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Solid State Batteries the Basis of Extended Range Audi EV?

Audi Q8 concept - photo from Electric Vehicle News
Audi Q8 concept – photo from Electric Vehicle News

One of the biggest fears of EV owners is getting stuck in the middle of nowhere with a dead battery.  Volkswagen, the makers of Audi, plan to address this by a new all-electric Audi Q8 sports SUV, with 700 km (435 mi.) range on a full charge.

This is easier said than done, after all Tesla’s class leading Model S has a range of 442 km (275 mi).  So the ace up the German automaker’s sleeve is a big secret.  Or maybe not, after its Chairman, Dr. Martin Winterkorn, hinted at the battery technology that they may use to reach that range.

During the 3rd Science Award for Electrochemistry at Stanford University, Dr. Winterkorn said he was optimistic about the potential of solid-state batteries,

Increasing the specific energy of lithium-ion cells to as much as 380 Wh/l will reduce driving range drawbacks.

With a higher nickel content, much more will be feasible.

But we also need to intensify basic research into batteries with an even greater specific energy, such as solid-state batteries.

I see great potential in this new technology, possibly boosting the range to as much as 700 kilometers (1,000 Wh/l).

What this means is that current lithium-ion batteries will just not cut it.  At an energy density of 260 Wh/l, the range of the Q8 will only be 190 kilometers (118 miles).  The only way of extending the range is by using solid state batteries, or batteries with both solid electrodes and solid electrolytes.  In this way, energy density reaches a whopping 1,000 Wh/l, a 300% or so increase in capacity with the same sized battery.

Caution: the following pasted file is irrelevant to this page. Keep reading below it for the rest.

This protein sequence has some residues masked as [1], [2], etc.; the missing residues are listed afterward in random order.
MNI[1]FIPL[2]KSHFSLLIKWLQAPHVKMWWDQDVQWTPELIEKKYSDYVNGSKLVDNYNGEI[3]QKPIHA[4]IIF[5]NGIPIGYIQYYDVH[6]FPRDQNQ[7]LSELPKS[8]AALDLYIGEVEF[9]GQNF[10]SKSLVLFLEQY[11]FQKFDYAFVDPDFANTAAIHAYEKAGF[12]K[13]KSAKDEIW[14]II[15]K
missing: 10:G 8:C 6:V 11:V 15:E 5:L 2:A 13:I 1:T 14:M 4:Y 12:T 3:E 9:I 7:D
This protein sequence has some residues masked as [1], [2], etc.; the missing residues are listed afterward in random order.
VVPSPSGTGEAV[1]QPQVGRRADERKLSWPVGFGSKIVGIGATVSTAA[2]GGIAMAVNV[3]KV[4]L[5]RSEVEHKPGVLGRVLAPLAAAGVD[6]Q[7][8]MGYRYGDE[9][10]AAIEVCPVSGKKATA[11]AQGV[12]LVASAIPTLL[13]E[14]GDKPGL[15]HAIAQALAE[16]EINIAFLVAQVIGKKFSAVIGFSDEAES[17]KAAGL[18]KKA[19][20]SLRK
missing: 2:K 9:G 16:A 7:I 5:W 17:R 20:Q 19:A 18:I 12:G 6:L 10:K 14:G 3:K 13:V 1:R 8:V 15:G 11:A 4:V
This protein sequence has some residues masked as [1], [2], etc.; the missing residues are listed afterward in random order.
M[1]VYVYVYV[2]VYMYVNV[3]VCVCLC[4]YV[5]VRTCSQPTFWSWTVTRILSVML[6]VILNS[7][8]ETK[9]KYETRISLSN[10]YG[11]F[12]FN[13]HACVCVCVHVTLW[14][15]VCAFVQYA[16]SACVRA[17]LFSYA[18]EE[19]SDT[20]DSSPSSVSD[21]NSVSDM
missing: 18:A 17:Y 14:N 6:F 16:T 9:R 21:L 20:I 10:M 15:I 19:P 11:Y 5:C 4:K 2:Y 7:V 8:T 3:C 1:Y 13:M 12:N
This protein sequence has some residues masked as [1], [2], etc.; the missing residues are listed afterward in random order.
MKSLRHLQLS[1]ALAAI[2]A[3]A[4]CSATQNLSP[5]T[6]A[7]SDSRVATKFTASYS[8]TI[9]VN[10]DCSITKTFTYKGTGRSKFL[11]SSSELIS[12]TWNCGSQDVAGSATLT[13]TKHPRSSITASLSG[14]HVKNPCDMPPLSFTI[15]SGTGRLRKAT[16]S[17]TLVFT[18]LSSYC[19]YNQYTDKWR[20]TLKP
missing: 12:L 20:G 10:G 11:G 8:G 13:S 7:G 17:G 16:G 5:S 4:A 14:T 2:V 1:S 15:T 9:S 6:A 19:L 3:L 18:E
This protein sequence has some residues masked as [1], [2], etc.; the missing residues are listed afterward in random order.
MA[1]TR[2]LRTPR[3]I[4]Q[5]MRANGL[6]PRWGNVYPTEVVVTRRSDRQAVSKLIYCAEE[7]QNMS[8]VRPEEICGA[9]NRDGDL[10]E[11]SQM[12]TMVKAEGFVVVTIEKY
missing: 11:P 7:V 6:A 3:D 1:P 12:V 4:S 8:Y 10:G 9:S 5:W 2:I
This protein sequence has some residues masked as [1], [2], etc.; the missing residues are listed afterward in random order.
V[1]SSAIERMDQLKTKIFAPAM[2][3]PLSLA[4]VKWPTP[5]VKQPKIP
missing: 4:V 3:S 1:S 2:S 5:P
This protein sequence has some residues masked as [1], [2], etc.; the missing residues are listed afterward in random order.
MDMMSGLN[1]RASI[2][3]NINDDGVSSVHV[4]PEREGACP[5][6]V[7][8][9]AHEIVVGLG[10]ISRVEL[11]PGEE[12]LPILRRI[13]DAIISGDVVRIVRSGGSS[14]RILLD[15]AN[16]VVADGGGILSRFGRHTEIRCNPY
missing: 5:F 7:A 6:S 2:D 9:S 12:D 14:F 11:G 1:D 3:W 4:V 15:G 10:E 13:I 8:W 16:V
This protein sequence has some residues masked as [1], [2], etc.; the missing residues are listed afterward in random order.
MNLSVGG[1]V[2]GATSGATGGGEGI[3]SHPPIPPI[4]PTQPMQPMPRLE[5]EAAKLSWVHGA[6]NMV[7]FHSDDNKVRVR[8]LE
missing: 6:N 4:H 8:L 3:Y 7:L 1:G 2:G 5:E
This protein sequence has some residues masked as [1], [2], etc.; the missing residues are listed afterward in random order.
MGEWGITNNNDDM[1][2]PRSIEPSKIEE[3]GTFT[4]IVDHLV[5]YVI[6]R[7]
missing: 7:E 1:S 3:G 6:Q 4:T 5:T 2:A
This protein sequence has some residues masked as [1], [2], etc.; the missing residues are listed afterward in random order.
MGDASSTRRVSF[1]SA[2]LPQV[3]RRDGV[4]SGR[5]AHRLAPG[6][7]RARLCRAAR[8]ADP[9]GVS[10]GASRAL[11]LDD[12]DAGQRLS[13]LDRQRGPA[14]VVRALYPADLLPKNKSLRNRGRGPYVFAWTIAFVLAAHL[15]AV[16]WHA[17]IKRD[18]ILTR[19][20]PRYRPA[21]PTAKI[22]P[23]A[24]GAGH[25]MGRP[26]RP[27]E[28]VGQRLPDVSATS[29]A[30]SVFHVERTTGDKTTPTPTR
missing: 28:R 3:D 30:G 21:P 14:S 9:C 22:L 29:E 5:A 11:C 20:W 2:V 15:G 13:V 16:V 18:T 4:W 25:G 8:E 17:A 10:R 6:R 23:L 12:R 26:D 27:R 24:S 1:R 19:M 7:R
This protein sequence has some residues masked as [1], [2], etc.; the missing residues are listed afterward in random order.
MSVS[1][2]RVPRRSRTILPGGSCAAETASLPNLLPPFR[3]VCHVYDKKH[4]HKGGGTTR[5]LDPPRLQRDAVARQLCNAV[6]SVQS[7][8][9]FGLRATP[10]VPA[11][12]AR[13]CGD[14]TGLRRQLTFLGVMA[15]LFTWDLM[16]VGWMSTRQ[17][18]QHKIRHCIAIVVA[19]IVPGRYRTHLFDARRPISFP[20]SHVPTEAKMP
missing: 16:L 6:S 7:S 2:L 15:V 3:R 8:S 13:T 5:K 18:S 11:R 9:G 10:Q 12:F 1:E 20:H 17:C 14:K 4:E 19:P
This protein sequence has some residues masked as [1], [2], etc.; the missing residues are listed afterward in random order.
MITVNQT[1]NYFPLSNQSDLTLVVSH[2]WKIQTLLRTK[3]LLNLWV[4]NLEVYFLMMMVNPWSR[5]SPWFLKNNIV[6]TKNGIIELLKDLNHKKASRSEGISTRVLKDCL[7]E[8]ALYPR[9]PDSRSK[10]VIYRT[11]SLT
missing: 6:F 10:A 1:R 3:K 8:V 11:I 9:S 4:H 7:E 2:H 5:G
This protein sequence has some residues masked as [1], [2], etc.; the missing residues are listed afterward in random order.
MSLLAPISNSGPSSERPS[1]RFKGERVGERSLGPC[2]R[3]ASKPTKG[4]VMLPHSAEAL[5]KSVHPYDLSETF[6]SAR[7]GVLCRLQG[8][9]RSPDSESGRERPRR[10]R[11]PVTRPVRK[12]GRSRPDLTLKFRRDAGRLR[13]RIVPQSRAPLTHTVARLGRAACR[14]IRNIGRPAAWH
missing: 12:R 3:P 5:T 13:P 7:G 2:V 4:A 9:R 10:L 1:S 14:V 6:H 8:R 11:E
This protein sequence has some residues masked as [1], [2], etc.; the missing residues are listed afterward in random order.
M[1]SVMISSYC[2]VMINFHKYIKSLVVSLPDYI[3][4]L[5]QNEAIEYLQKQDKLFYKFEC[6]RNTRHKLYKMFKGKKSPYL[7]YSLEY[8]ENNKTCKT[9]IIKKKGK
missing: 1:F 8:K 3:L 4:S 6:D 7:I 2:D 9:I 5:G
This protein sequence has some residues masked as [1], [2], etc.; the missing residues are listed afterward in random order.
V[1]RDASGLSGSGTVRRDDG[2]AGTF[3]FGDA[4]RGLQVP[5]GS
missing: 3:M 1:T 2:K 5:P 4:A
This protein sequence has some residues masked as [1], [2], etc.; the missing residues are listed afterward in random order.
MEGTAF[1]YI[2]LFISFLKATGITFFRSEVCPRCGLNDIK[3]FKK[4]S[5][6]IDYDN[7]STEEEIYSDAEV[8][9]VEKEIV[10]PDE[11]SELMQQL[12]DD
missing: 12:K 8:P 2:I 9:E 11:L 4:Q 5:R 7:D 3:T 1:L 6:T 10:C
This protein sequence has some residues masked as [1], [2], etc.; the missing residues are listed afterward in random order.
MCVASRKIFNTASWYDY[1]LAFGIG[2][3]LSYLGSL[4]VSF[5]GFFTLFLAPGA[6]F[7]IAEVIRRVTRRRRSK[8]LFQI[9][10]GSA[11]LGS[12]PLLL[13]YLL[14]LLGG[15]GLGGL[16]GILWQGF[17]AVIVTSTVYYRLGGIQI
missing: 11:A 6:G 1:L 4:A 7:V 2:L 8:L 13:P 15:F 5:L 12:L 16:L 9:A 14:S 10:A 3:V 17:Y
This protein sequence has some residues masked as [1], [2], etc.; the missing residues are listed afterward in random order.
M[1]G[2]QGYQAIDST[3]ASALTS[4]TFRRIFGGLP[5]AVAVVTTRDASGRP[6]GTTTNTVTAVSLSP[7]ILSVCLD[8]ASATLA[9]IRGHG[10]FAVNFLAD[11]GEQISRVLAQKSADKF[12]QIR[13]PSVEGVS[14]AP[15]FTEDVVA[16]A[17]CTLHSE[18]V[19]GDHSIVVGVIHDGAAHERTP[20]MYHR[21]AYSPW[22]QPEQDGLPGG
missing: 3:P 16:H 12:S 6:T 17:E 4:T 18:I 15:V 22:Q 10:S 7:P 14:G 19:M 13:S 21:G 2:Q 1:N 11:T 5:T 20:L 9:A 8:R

Whether the technology boosts the range by that much or not is something that we won’t see just yet.  The Audi Q8 EV is set to be released in 2017 yet.

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  1. Let me grab my ‘old’ theory (and blow the dust off).  I have advocated a simple, onboard (air cooled) TDI Diesel “GENERATOR”, running at virtually ‘idle’ (connected through an automatic transfer switch (ATS)), AND with an ‘extended’ driving range limited only by the size of the (petroleum or non-petroleum based) fuel tank.  And get this, though quickly becoming the worst car company in the world, GM, uses this theory in their XLR and Volt models, but they call it an “extender” (and it’s a gasoline generator because of Consumer Diesel Fear).

    With some knowledge of water engineering and irrigation (Water in the West), I’m a serious advocate of 100% Veggie Diesel fuel refinement, particularly since the Diesel was designed to use peanut oil as it’s principle fuel.  With Elon Musk’s Tesla completely ignoring the Diesel, it’s ironic that though Nikola Tesla and Rudolph Diesel were born only two years apart, if either where alive today – our collective heads would be spinning.  Just think of how today’s greatest minds and/or ‘innovators’, pale by comparison, as they have (almost accidentally) developed today’s “Engine Motors” and Domestic Diesel (versus ‘Commercial Diesel’) technologies – but still can’t see their way clear enough to merge those two technologies.

    If I had to explain this to an Alien, it’s so simple, I’d be embarrassed.


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